Built for Mars’ Peter Ramsay has released the fourth instalment of the now sought-after ‘UX for banking’ series where he reviews 12 UK-based banks and reveals whether the experience of opening an account, making a payment or freezing a card is slicker and quicker when banking with the digital challengers.
Gone are the days of visiting a bank branch to send money abroad and expecting to pay a £30 fee, Ramsay says. As consumers become accustomed to digital and cost-free experiences elsewhere, bank customers are opting for alternatives such as borderless cards and free currency conversion.
What makes a good user experience?
Being able to make a payment through a mobile phone app and not being forced to use the bank’s website is significant for good UX. Starling Bank, Revolut, Monzo, Metro Bank, Lloyds Bank and Barclays offer international payments on the app, and the incumbents ask customers to use the mobile website, which Ramsay believes “are basically unusable.”
Ramsay adds: “These incumbent banks need to be bringing in people who understand product, and then allowing them to suggest real change. Then they'd be able to catch up. For example, if Tom Blomfield from Monzo ever left Monzo and was given the reigns of HSBC, I'd bet that within two years HSBC was a world-class experience too.”
This questions why banks are not prioritising updating processes and whether it is a lost cause when more efficient providers exist. Ramsay tells Finextra Research that there are a number of problems that persist, namely “technical debt – the systems older banks are built on – but there’s also political debt.
“Managers, and managers of managers. The chain is so long, with consultants and advisors who often really don't know anything about the digital world.” He also explains that while the number of clicks alone are not a reliable way to benchmark a user's experience, it does provide a broad indication of effort is required to actually send a payment with each bank.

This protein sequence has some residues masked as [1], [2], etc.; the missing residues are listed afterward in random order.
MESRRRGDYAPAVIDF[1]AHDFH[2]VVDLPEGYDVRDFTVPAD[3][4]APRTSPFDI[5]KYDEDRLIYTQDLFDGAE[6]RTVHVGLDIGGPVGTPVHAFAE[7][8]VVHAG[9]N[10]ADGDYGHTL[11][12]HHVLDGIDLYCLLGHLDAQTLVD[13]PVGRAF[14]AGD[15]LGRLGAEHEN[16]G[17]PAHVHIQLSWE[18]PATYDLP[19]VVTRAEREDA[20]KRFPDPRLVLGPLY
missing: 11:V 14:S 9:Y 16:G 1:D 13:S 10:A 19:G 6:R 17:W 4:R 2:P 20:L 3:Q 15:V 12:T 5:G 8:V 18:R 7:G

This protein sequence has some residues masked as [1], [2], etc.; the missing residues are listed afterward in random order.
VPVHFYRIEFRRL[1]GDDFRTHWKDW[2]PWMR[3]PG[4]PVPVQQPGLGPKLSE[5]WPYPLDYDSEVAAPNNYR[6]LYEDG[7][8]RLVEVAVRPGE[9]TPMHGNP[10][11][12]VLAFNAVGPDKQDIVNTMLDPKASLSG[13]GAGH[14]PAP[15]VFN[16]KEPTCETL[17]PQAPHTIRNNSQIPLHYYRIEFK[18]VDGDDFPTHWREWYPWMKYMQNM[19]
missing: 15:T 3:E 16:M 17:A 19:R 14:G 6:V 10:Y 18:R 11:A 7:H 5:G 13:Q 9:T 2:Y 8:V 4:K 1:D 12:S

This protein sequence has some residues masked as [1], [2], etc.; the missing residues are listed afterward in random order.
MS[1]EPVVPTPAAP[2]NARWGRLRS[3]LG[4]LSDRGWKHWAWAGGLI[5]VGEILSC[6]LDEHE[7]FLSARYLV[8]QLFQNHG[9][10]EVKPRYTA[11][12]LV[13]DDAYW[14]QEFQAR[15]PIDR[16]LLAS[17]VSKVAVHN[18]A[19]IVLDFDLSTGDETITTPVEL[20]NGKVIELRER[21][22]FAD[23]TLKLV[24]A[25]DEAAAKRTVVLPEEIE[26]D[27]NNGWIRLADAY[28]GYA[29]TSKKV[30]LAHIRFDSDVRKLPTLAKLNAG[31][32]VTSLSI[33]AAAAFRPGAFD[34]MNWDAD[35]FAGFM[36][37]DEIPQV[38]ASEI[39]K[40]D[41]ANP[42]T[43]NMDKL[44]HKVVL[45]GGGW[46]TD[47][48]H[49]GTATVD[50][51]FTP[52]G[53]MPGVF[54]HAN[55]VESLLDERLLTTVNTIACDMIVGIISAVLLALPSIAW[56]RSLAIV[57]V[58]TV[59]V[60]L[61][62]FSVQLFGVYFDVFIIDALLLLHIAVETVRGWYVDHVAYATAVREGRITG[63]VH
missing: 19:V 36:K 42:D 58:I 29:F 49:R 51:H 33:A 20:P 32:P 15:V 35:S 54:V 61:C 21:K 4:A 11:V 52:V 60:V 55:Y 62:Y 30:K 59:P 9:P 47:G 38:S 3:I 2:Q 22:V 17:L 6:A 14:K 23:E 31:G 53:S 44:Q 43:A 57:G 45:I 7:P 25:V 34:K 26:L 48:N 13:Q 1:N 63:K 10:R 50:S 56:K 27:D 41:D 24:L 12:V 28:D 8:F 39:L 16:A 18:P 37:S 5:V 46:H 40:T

How free is free?
Free international payments are quickly becoming the norm. In conversation with Finextra Research, Ramsay highlighted that “the challenger banks all do a great job and are fairly cheap (or free). Out of the traditional banks both Barclays and Lloyds did well too, but they cost more money so it’s hard to recommend them.”
While many financial players claim to offer free international payments, there are sender fees, exchange rate fees and foreign bank charges that are often added to the final total.
There are no sender fees involved when sending money through Barclays, First Direct, NatWest and Revolut, but high street lenders like Nationwide, Metro Bank and Santander charge between a staggering £20 to £25.
Considering FX fees, as banks give their customers access to differing rates and add a fee on top of that cost, Ramsay points out how easy it would be for a lender to hide under the guise of offering this feature digitally, but in fact, sending a payment internationally through a bank could be more expensive.
Renowned as the best bank for travel and foreign currency, Revolut did not charge an FX fee but incumbents such as Lloyds, First Direct and HSBC charged over £4 when sending £100 to a US bank account. Further, when combining these two fees, it costs nearly £30 to send £100 using Metro Bank and Santander.
Ramsay explains: “Over time, we’ll see that the price people are willing to pay will continue to decrease, until everybody expects this to be a free service. And then what? Well, people will start comparing the banks by other metrics – probably on the experience of sending money.”
Alongside this, in the case of HSBC, customers must complete 95% of the process of sending a payment before they are informed of the extra fees – “a really efficient way of losing a customer.” Surprisingly, incumbent Lloyds came out on top here and after seven clicks, the customer was given view of how much the payment would cost, before entering the payee information.